I was lucky enough to head down to Adelaide for the first time last month for the second WordPress Adelaide Meetup on November 15. Ivaylo Stamatov organised the first meetup down there and this time Rebecca Collins joined forces with Ivaylo to organised the biggest meetup yet!
The Meetup was held at the Majoran Distillery which is the first co-working space in Adelaide. The Majoran Distillery has only been around since July 2012 and already it’s proven to be so popular that the boys who run the space have had to start work on creating a co-working space that’s 4x larger than the current space! I’ve worked in 2 co-working spaces over the last 2 years and I highly recommend them for both freelancers and small businesses who are chasing a fun and interesting office space rather than an isolated office.
What we covered at the Meetup
Intros and details about what happens at the Meetups - Ivaylo and Rebecca
Who are you and how do you use WordPress? – Everyone in the room
WordPress in Australia & Around The Globe – Myself
WordPress Triva - Ivaylo and Rebecca
WordPress in Australia & Around The Globe
Rebecca suggested the topic “WordPress in Australia & Around The Globe” for my talk at the Meetup so that I could give the Meetup members a bit of an idea about the WordPress community in Australia, how to get involved and also how you can get involved in WordPress around the world.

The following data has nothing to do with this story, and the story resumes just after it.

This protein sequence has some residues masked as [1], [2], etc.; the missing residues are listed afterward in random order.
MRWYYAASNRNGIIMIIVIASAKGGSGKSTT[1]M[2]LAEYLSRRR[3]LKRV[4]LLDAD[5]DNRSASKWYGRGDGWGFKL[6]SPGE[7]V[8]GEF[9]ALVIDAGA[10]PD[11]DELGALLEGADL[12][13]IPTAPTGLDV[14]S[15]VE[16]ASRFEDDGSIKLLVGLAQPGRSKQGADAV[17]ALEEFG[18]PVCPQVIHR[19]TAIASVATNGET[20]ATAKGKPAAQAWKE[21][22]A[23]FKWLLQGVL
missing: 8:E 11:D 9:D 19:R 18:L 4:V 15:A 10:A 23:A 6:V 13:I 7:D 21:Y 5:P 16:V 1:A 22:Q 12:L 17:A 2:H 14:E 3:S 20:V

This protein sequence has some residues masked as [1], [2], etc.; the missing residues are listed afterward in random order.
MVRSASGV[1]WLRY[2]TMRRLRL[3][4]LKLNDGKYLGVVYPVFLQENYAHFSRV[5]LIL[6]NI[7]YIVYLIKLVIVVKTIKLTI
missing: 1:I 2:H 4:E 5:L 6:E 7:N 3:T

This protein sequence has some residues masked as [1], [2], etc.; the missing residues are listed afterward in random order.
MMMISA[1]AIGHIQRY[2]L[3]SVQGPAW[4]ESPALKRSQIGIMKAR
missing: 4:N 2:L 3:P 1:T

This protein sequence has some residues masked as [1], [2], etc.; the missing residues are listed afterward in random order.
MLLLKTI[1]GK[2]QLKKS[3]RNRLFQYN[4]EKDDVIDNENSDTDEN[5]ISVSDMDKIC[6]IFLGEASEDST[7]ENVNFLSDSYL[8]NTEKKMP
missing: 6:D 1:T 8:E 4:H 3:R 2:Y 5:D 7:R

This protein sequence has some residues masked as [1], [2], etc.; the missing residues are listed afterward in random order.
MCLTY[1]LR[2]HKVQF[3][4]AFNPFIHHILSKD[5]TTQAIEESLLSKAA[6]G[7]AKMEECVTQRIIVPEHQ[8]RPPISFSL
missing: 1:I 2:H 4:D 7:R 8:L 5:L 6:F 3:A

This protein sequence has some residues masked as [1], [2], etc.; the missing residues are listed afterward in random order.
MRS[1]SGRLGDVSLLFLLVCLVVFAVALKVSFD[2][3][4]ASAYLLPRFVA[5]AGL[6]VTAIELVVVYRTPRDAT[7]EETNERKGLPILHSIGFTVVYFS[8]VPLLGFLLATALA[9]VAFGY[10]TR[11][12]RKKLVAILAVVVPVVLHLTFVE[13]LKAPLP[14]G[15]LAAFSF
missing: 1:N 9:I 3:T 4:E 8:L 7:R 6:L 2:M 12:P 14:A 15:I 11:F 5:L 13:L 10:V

I’ve added the audio and slides of my talk at the Meetup below. Thanks to Ivaylo for capturing the slides and the audio at the Meetup!
At WordCamp Sydney 2012 I gave a talk entitled “There’s More Than 1 Way To Skin a Theme” which was aimed at encouraging other developers to plan and develop websites in a more “client friendly” way. What I mean by this is developers should think more about how a client would use and manage their website, and less like how a developer would code it, after all, the client will be the one who uses the website long after the developer has finished.
After watching the recent Mixergy interview with Jason Cohen as few weeks back I felt like I should write a quick thank you to WP Engine.
Ever since we started Sennza I have been on the look out for a hosting company that knows WordPress back to front. We have had our fair share of war stories from hosting companies. Believe it or not, we once used Distribute IT before they died a painful death, but that’s another story.
After using upwards of 7 different hosting companies plus experiencing many other hosting environments with our clients I can say that for hosting WordPress websites, WP Engine is second to none.
Yesterday we had a call from someone that who had their WordPress website hacked and was in a panic to get it fixed ASAP.
For something that is easily avoidable this happens way to often. After getting in and fixing the website we were asked for a list of things to ensure this doesn’t happen again going forward, which made us realise, although there is some great documentation on this online, we don’t have a post about it on our blog.